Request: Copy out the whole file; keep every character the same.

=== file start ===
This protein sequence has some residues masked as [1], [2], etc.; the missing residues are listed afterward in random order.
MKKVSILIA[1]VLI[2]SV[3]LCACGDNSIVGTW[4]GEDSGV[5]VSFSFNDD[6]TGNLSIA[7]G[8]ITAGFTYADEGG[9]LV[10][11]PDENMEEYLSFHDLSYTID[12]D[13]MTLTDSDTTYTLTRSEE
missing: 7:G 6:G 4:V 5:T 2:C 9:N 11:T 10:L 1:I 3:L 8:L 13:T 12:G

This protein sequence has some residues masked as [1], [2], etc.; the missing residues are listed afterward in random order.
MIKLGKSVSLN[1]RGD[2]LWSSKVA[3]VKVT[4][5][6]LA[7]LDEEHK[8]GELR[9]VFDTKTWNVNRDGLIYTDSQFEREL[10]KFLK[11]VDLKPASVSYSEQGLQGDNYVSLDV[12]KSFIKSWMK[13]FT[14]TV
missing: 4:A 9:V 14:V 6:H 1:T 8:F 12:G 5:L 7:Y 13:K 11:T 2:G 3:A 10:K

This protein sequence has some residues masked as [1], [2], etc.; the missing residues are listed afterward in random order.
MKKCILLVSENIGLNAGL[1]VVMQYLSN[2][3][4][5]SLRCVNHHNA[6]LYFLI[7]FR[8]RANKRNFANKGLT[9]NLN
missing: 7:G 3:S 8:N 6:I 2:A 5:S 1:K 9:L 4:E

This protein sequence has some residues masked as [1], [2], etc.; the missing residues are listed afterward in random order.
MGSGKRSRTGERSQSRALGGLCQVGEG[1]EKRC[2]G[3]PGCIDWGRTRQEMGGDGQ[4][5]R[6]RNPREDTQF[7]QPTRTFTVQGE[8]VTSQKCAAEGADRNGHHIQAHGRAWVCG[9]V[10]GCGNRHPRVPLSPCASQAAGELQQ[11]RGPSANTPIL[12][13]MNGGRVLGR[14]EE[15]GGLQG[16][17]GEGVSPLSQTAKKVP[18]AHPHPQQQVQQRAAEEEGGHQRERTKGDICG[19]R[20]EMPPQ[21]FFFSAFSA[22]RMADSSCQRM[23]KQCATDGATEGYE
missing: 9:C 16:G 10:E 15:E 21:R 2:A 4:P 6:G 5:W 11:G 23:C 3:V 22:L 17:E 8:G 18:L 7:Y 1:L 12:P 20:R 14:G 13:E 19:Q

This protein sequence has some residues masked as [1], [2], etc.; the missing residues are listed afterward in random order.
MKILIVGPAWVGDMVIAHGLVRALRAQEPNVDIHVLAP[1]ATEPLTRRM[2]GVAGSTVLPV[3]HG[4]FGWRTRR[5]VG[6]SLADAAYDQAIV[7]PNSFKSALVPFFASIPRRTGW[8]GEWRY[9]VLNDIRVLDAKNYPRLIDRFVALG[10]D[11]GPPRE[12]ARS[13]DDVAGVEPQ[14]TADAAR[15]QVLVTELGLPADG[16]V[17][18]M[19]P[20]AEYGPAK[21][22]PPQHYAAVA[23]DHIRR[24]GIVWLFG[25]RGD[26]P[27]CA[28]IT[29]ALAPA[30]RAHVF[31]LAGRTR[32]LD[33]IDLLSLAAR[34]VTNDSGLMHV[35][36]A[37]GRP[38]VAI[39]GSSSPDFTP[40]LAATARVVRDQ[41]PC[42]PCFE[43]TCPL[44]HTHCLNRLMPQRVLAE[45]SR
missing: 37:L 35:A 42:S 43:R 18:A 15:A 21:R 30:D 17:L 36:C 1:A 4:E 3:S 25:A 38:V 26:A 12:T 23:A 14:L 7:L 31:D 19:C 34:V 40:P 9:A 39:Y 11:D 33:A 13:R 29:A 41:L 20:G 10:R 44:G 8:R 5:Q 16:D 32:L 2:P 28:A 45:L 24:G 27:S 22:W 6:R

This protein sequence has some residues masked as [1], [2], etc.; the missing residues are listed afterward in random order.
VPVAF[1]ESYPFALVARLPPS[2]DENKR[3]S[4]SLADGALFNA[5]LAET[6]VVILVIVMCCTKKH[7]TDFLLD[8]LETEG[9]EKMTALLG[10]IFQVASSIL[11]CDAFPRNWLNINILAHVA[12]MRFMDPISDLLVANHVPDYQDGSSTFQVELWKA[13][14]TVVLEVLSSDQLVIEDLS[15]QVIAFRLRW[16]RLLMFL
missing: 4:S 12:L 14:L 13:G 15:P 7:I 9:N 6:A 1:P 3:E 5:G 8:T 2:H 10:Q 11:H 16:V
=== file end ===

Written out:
This protein sequence has some residues masked as [1], [2], etc.; the missing residues are listed afterward in random order.
MKKVSILIA[1]VLI[2]SV[3]LCACGDNSIVGTW[4]GEDSGV[5]VSFSFNDD[6]TGNLSIA[7]G[8]ITAGFTYADEGG[9]LV[10][11]PDENMEEYLSFHDLSYTID[12]D[13]MTLTDSDTTYTLTRSEE
missing: 7:G 6:G 4:V 5:T 2:C 9:N 11:T 10:L 1:I 3:L 8:L 13:T 12:G

This protein sequence has some residues masked as [1], [2], etc.; the missing residues are listed afterward in random order.
MIKLGKSVSLN[1]RGD[2]LWSSKVA[3]VKVT[4][5][6]LA[7]LDEEHK[8]GELR[9]VFDTKTWNVNRDGLIYTDSQFEREL[10]KFLK[11]VDLKPASVSYSEQGLQGDNYVSLDV[12]KSFIKSWMK[13]FT[14]TV
missing: 4:A 9:V 14:V 6:H 1:T 8:F 12:G 5:L 7:Y 13:K 11:T 2:G 3:A 10:K

This protein sequence has some residues masked as [1], [2], etc.; the missing residues are listed afterward in random order.
MKKCILLVSENIGLNAGL[1]VVMQYLSN[2][3][4][5]SLRCVNHHNA[6]LYFLI[7]FR[8]RANKRNFANKGLT[9]NLN
missing: 7:G 3:S 8:N 6:I 2:A 5:S 1:K 9:L 4:E

This protein sequence has some residues masked as [1], [2], etc.; the missing residues are listed afterward in random order.
MGSGKRSRTGERSQSRALGGLCQVGEG[1]EKRC[2]G[3]PGCIDWGRTRQEMGGDGQ[4][5]R[6]RNPREDTQF[7]QPTRTFTVQGE[8]VTSQKCAAEGADRNGHHIQAHGRAWVCG[9]V[10]GCGNRHPRVPLSPCASQAAGELQQ[11]RGPSANTPIL[12][13]MNGGRVLGR[14]EE[15]GGLQG[16][17]GEGVSPLSQTAKKVP[18]AHPHPQQQVQQRAAEEEGGHQRERTKGDICG[19]R[20]EMPPQ[21]FFFSAFSA[22]RMADSSCQRM[23]KQCATDGATEGYE
missing: 9:C 16:G 10:E 15:E 21:R 2:A 4:P 6:G 5:W 11:G 23:C 3:V 22:L 17:E 8:G 18:L 7:Y 1:L 12:P 20:R 14:G 13:E 19:Q

This protein sequence has some residues masked as [1], [2], etc.; the missing residues are listed afterward in random order.
MKILIVGPAWVGDMVIAHGLVRALRAQEPNVDIHVLAP[1]ATEPLTRRM[2]GVAGSTVLPV[3]HG[4]FGWRTRR[5]VG[6]SLADAAYDQAIV[7]PNSFKSALVPFFASIPRRTGW[8]GEWRY[9]VLNDIRVLDAKNYPRLIDRFVALG[10]D[11]GPPRE[12]ARS[13]DDVAGVEPQ[14]TADAAR[15]QVLVTELGLPADG[16]V[17][18]M[19]P[20]AEYGPAK[21][22]PPQHYAAVA[23]DHIRR[24]GIVWLFG[25]RGD[26]P[27]CA[28]IT[29]ALAPA[30]RAHVF[31]LAGRTR[32]LD[33]IDLLSLAAR[34]VTNDSGLMHV[35][36]A[37]GRP[38]VAI[39]GSSSPDFTP[40]LAATARVVRDQ[41]PC[42]PCFE[43]TCPL[44]HTHCLNRLMPQRVLAE[45]SR
missing: 37:L 35:A 42:S 43:R 18:A 15:A 21:R 30:D 17:L 36:C 1:A 4:E 3:S 25:A 38:V 26:A 12:T 23:A 14:L 7:L 31:D 19:C 34:V 40:P 9:A 39:Y 11:D 33:A 13:R 29:A 41:L 20:G 10:R 44:G 8:R 5:Q 16:D 32:L 2:P 28:A 45:L 24:G 27:S 22:W 6:R

This protein sequence has some residues masked as [1], [2], etc.; the missing residues are listed afterward in random order.
VPVAF[1]ESYPFALVARLPPS[2]DENKR[3]S[4]SLADGALFNA[5]LAET[6]VVILVIVMCCTKKH[7]TDFLLD[8]LETEG[9]EKMTALLG[10]IFQVASSIL[11]CDAFPRNWLNINILAHVA[12]MRFMDPISDLLVANHVPDYQDGSSTFQVELWKA[13][14]TVVLEVLSSDQLVIEDLS[15]QVIAFRLRW[16]RLLMFL
missing: 4:S 12:L 14:L 13:G 15:P 7:I 9:N 6:A 1:P 3:E 5:G 8:T 2:H 10:Q 11:H 16:V